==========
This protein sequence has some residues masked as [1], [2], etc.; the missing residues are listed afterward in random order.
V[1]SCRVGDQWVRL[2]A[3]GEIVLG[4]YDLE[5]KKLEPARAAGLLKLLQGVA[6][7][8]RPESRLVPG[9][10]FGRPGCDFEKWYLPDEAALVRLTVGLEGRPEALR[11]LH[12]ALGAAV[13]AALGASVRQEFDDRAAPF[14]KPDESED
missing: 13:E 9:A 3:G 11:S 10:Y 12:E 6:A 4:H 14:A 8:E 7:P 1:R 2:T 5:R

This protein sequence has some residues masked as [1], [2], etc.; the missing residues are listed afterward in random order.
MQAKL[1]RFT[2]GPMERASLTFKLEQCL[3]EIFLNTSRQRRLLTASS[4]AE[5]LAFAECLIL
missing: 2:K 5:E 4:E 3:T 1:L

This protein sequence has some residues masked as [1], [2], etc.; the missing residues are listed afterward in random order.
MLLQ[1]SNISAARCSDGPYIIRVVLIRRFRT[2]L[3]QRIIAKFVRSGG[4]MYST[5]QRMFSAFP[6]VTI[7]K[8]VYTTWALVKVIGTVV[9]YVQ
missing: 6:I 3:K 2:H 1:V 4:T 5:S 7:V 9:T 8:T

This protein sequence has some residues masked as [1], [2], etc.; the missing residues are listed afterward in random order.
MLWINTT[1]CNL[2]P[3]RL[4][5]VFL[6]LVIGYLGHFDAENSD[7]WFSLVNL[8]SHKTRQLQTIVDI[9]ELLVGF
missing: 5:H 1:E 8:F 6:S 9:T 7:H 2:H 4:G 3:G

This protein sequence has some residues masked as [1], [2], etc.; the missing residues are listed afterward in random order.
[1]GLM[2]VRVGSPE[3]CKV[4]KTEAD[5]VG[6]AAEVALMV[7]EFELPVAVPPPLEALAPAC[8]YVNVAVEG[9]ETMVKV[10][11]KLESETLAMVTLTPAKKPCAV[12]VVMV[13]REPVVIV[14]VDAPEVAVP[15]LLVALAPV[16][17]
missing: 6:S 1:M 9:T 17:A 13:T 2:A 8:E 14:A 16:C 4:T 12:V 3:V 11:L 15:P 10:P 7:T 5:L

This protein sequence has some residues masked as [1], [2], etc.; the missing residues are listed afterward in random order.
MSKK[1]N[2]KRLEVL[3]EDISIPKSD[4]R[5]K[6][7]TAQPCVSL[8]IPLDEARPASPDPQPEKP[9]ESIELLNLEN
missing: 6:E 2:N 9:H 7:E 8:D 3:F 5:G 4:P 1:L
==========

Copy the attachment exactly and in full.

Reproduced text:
This protein sequence has some residues masked as [1], [2], etc.; the missing residues are listed afterward in random order.
V[1]SCRVGDQWVRL[2]A[3]GEIVLG[4]YDLE[5]KKLEPARAAGLLKLLQGVA[6][7][8]RPESRLVPG[9][10]FGRPGCDFEKWYLPDEAALVRLTVGLEGRPEALR[11]LH[12]ALGAAV[13]AALGASVRQEFDDRAAPF[14]KPDESED
missing: 13:E 9:A 3:G 11:S 10:Y 12:E 6:A 4:H 14:A 8:E 7:P 1:R 2:T 5:R

This protein sequence has some residues masked as [1], [2], etc.; the missing residues are listed afterward in random order.
MQAKL[1]RFT[2]GPMERASLTFKLEQCL[3]EIFLNTSRQRRLLTASS[4]AE[5]LAFAECLIL
missing: 2:K 5:E 4:E 3:T 1:L

This protein sequence has some residues masked as [1], [2], etc.; the missing residues are listed afterward in random order.
MLLQ[1]SNISAARCSDGPYIIRVVLIRRFRT[2]L[3]QRIIAKFVRSGG[4]MYST[5]QRMFSAFP[6]VTI[7]K[8]VYTTWALVKVIGTVV[9]YVQ
missing: 6:I 3:K 2:H 1:V 4:T 5:S 7:V 9:T 8:T

This protein sequence has some residues masked as [1], [2], etc.; the missing residues are listed afterward in random order.
MLWINTT[1]CNL[2]P[3]RL[4][5]VFL[6]LVIGYLGHFDAENSD[7]WFSLVNL[8]SHKTRQLQTIVDI[9]ELLVGF
missing: 5:H 1:E 8:F 6:S 9:T 7:H 2:H 4:G 3:G

This protein sequence has some residues masked as [1], [2], etc.; the missing residues are listed afterward in random order.
[1]GLM[2]VRVGSPE[3]CKV[4]KTEAD[5]VG[6]AAEVALMV[7]EFELPVAVPPPLEALAPAC[8]YVNVAVEG[9]ETMVKV[10][11]KLESETLAMVTLTPAKKPCAV[12]VVMV[13]REPVVIV[14]VDAPEVAVP[15]LLVALAPV[16][17]
missing: 6:S 1:M 9:T 17:A 13:T 2:A 8:E 14:A 16:C 4:T 12:V 3:V 11:L 15:P 10:P 7:T 5:L

This protein sequence has some residues masked as [1], [2], etc.; the missing residues are listed afterward in random order.
MSKK[1]N[2]KRLEVL[3]EDISIPKSD[4]R[5]K[6][7]TAQPCVSL[8]IPLDEARPASPDPQPEKP[9]ESIELLNLEN
missing: 6:E 2:N 9:H 7:E 8:D 3:F 5:G 4:P 1:L